Sentence Handed Down for Newark, DE Man in Fraud Scheme
A Newark, DE man was recently sentenced to one year and a day for his involvement in a money laundering scheme that benefited him and his wife in the amount of $6.1 million, according to a report from online news source Delaware Online. The wife was the ringleader in the scam, as she would create false payment requests to vendors of the financial services company where she worked. She would authorize payments via electronic funds transfers, but to her own personal account instead of the vendors. Her husband then made numerous transfers to his own account, in amounts of less than $10,000 so as to not attract suspicion. If you’re facing similar charges due to use of technology to commit a crime like fraud, you’ll need an experienced computer crimes defense lawyer to fight for your rights.
Summary of Delaware Computer Crimes
There are many offenses that fall under computer crimes, but some common types include hacking, money laundering, unauthorized access, theft or interruption of services, and identity theft. Under Delaware law, the nature of the crime depends upon the amount of damage caused by the fraudulent activity:
- If the damages are $500 or less, the offense is a Class A Misdemeanor. A conviction can lead to a sentence of one year in prison, plus fines and possible order of restitution to pay back the funds.
- Felony charges apply as the amount of damages increases:
- Class G Felony for damages in the amount of $500-$999, punishable by up to two years’ incarceration;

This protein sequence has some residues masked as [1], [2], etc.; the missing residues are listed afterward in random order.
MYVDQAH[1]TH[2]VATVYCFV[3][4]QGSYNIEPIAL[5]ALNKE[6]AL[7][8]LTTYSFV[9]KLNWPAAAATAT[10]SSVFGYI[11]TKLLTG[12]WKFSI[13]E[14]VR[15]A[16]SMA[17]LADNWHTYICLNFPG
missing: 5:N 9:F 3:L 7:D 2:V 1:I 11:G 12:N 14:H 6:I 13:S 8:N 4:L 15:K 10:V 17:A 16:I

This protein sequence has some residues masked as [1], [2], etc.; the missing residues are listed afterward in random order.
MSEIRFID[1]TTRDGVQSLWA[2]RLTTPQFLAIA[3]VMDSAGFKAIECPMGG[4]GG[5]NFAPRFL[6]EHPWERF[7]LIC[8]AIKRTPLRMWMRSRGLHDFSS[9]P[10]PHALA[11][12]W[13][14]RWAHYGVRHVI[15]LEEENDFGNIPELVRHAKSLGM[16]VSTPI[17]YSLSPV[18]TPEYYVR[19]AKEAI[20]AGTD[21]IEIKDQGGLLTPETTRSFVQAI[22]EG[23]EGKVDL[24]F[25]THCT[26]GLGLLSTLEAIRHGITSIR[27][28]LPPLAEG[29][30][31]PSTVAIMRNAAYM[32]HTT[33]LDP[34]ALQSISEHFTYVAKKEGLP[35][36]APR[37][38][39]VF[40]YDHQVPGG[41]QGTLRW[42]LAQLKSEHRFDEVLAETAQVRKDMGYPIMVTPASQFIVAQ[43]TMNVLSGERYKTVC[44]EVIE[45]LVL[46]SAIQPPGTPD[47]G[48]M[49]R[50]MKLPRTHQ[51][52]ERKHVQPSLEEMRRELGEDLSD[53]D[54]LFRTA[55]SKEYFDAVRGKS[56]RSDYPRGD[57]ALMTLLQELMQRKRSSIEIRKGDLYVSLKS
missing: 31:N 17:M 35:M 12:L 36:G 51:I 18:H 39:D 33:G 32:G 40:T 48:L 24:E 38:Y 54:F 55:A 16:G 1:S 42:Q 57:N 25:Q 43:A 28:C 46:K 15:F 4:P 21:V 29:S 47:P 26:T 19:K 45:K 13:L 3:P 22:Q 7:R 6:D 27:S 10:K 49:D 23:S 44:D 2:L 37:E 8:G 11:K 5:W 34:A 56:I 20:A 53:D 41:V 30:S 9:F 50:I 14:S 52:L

- Class F Felony when damages range $1,000-$4,999, which may include a sentence of up to three years in prison;
- Class E Felony for damages from $5,000-$9,999, carrying penalties of a maximum of five years prison time; and,
- Class D Felony when damages exceed $10,000, punishable by a maximum of eight years’ incarceration.
Felonies also include the possibility of a fine, as well as restitution to the damaged party.
Defenses to Computer Fraud
In many cases, a defendant has defenses to computer crimes and fraud, which may beat the charges entirely – or provide leverage in plea bargain negotiations. They include:
- Lack of Intent: Computer fraud requires proof of the intent to deceive a person; without this specific intent, there is no crime.
- Lack of a Misleading Statement: In fraud cases, there must be a false or misleading statement that relates to an existing fact. A statement that’s not misleading, or which amounts to an opinion or statement about the future, may not be enough to convict.
Trust a Skilled Computer Crimes Defense Attorney
Computer crimes are quite complicated due to the complex technology involved, but that doesn’t change the burden of a prosecuting attorney: You’re innocent until proven guilty and are entitled to your day in court. Your chances of a favorable result greatly improve if you have a knowledgeable lawyer on your side, especially one with specific experience in defending against computer crimes charges. If you have questions about your situation, please contact the offices of Michael W. Modica in Wilmington, DE. We can schedule a free, no-obligations consultation to discuss your options.